Bottom line, be careful whatSocial Media as Evidence
In most personal injury cases, this issue of whether you can use social media as evidence comes up often. In this
article we’re going to do discuss what you should and should not do with regard to your Facebook, Instagram and other social media accounts. If you have any questions about this issue or you have been involved in an accident, contact our office for a free consultation at 312-848-9783.
Social Media as Evidence
Personal injury cases are won and lost based on evidence. In the past, this was restricted to witness testimony, the statements of the parties involved, and the written documents, usually in paper form, that supported your case.
Today, evidence is totally different. While the above sources are still available, the first place we look today for evidence is online. Our clients were involved in automobile, slip and fall, or other types of accidents. Most of our clients have social media accounts as do most of the people involved in the accidents with our clients. As such, when we get a call from a new client, the first thing we do is look them up on the internet. The most abundant source of information comes from Facebook.
Facebook has more than 1 billion daily active users. YouTube has 1.5 billion active monthly users. These people are posting content online at an astounding rate. And they spend an enormous amount of time online. It’s estimated that the average person spends five hours a day on their mobile device. Most of that time is spent on apps. We’re now spending more time on apps than we spend watching television.
This corresponds with an increase in criminal conduct on Facebook. On Facebook Live, there have been at least 45 instances of violence, such as rape and murder, broadcast live. What is wrong with these people?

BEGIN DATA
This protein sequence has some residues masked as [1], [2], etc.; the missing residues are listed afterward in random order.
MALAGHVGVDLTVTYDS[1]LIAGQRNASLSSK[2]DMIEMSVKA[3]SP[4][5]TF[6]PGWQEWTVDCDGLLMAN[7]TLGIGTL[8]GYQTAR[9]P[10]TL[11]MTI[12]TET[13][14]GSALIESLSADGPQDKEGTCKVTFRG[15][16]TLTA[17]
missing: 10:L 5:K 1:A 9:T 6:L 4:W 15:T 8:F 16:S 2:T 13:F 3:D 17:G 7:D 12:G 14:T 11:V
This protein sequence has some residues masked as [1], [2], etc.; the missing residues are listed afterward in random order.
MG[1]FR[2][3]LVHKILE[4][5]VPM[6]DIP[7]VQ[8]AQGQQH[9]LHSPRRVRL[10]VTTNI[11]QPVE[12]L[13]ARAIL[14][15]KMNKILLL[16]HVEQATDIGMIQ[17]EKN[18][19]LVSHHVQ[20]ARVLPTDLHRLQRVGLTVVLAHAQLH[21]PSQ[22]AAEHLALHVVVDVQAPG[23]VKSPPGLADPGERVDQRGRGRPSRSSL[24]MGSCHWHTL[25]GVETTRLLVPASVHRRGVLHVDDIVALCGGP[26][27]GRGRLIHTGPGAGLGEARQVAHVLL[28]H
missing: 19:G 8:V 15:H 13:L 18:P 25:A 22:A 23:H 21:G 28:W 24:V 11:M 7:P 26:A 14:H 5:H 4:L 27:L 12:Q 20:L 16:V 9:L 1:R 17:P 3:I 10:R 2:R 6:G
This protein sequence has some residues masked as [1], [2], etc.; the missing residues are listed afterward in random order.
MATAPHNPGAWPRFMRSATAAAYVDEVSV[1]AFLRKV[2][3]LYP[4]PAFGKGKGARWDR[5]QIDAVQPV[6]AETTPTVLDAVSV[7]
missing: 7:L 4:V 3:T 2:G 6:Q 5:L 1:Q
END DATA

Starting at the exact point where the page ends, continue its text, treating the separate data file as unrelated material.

Personal Injury Cases
Our firm does not practice criminal law, we are a civil practice. Our cases do not involve incarceration, but rather financial compensation for our clients who were victims of accidents. Most of our clients have Facebook or other social media accounts, as do the people who caused their accident. We look every one of them up.
Social Media as Evidence – Example
Believe us, if we are checking your social media, so are insurance adjusters. And the insurance adjuster’s sole job is to pay you as little as they can for your injuries. As such, we advise all our clients not to post excessively on Facebook about your accident. And, be wary of what you post period.
We had a case where our client suffered a real knee injury as a result of a motorcycle collision that was not his fault. He underwent significant medical treatment (not surgery) and physical therapy. The medical records were filled with references to his pain and discomfort.
Unfortunately, at the same time our client was reporting pain in his knee to his physical therapist, he continued to engage in a very active lifestyle that included working on small, personal helicopters. He posted photos of him engaging in this activity on Facebook. He was bending down, working on the engine, bending over, carrying things, flying the helicopter and so on. Sure enough, the insurance adjuster looked him up on Facebook. They used his social media as evidence against us. Because of this, the adjuster scoffed at our demands and we were forced to resolve the matter for far less than it would have been worth but for the social media evidence.
We have also used social media as evidence against the person who caused the collision. People often admit fault on Facebook. We’ve seen posts where people admitted they ran a stop light or didn’t see someone before an accident. All we had to do is take a screenshot of those posts to enable us to capitalize on them. Ultimately, we would have to authenticate them as evidence in court if the matter went that far. But that is not the topic of this article.
Other Electronic Evidence
As an aside, other forms of electronic evidence are excellent as well. We’ve had several cases where our clients and the defendants who caused their injuries texted about the collision after it happened. We’ve had more than one occasion where a defendant admitted fault in a text. In one case, the defendant, a young woman, admitted she was texting while she was driving and as a result did not see our client. She lied to her insurance company and told them she was blinded by the sun. This did not go well for her.
Bottom line, be careful what you post online as the insurance company or attorneys involved will use your social media as evidence against you. If you have any questions about the use of social media, feel free to contact our office for a free consultation at 312-848-9783.